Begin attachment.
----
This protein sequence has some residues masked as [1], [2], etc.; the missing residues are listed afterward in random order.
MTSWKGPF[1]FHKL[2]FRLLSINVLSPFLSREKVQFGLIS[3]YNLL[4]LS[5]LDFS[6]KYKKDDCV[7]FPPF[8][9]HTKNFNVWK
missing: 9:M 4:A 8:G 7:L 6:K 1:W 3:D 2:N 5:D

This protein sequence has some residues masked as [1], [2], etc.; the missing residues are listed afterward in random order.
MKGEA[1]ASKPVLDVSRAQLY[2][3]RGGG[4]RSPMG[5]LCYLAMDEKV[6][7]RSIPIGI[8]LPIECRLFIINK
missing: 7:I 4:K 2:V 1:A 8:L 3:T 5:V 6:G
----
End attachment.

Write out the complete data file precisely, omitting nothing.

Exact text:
This protein sequence has some residues masked as [1], [2], etc.; the missing residues are listed afterward in random order.
MTSWKGPF[1]FHKL[2]FRLLSINVLSPFLSREKVQFGLIS[3]YNLL[4]LS[5]LDFS[6]KYKKDDCV[7]FPPF[8][9]HTKNFNVWK
missing: 9:M 4:A 8:G 7:L 6:K 1:W 3:D 2:N 5:D

This protein sequence has some residues masked as [1], [2], etc.; the missing residues are listed afterward in random order.
MKGEA[1]ASKPVLDVSRAQLY[2][3]RGGG[4]RSPMG[5]LCYLAMDEKV[6][7]RSIPIGI[8]LPIECRLFIINK
missing: 7:I 4:K 2:V 1:A 8:L 3:T 5:V 6:G